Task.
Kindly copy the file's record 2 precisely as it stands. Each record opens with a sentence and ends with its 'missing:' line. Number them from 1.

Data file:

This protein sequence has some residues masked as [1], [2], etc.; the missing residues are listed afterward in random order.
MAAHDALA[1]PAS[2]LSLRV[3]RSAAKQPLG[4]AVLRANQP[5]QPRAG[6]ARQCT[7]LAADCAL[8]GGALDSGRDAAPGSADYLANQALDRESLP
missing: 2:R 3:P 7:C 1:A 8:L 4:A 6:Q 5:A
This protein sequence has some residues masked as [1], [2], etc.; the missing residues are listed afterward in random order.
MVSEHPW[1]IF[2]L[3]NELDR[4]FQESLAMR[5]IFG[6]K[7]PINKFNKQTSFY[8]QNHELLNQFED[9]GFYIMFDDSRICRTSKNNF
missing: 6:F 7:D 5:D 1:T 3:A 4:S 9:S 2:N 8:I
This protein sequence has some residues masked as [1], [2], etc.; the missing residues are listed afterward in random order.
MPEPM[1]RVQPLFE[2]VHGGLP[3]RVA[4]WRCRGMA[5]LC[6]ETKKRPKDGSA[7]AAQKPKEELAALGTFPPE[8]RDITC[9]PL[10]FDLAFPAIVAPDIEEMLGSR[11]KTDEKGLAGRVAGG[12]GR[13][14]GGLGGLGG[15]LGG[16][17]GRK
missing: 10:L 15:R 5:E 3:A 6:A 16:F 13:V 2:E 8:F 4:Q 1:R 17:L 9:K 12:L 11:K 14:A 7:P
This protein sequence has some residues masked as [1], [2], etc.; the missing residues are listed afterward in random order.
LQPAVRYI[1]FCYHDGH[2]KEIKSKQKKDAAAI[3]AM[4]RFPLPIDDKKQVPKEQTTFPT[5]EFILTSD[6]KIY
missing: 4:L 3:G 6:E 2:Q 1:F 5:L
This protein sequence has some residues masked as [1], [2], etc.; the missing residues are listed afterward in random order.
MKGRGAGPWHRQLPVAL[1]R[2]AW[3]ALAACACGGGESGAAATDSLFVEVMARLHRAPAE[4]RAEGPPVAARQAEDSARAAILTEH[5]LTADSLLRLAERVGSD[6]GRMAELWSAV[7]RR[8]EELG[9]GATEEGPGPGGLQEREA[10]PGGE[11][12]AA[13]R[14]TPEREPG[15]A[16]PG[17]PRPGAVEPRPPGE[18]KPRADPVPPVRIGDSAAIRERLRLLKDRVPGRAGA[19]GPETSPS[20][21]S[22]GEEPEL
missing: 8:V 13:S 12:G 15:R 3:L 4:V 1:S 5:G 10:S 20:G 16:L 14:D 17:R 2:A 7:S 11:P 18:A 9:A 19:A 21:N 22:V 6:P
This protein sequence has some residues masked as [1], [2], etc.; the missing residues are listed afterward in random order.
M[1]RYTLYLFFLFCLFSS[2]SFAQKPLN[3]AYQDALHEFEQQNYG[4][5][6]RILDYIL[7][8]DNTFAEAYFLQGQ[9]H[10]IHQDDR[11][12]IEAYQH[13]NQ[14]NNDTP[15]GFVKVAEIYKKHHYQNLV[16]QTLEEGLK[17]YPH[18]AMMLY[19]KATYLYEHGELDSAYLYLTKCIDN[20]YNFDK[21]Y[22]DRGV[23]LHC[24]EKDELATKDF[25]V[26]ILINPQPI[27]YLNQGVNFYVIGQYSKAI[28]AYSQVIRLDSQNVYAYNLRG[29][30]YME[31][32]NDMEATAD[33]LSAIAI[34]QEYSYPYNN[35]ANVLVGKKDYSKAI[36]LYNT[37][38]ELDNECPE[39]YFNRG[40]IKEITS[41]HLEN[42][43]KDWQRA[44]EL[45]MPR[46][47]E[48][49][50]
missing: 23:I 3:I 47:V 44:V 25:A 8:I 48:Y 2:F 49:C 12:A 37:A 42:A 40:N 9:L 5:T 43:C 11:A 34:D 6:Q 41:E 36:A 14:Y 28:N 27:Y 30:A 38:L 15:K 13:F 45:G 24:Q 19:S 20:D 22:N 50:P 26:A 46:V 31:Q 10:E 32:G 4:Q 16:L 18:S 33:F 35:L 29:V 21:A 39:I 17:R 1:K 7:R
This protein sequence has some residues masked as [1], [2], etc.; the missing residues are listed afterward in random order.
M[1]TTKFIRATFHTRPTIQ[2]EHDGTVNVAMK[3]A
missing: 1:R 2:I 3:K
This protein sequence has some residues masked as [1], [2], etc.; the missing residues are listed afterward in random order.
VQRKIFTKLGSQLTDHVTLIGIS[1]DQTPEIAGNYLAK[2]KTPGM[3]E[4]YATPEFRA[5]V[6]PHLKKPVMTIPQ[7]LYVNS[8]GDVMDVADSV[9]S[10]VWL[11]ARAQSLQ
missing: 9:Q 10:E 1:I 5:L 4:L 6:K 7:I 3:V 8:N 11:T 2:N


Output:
This protein sequence has some residues masked as [1], [2], etc.; the missing residues are listed afterward in random order.
MVSEHPW[1]IF[2]L[3]NELDR[4]FQESLAMR[5]IFG[6]K[7]PINKFNKQTSFY[8]QNHELLNQFED[9]GFYIMFDDSRICRTSKNNF
missing: 6:F 7:D 5:D 1:T 3:A 4:S 9:S 2:N 8:I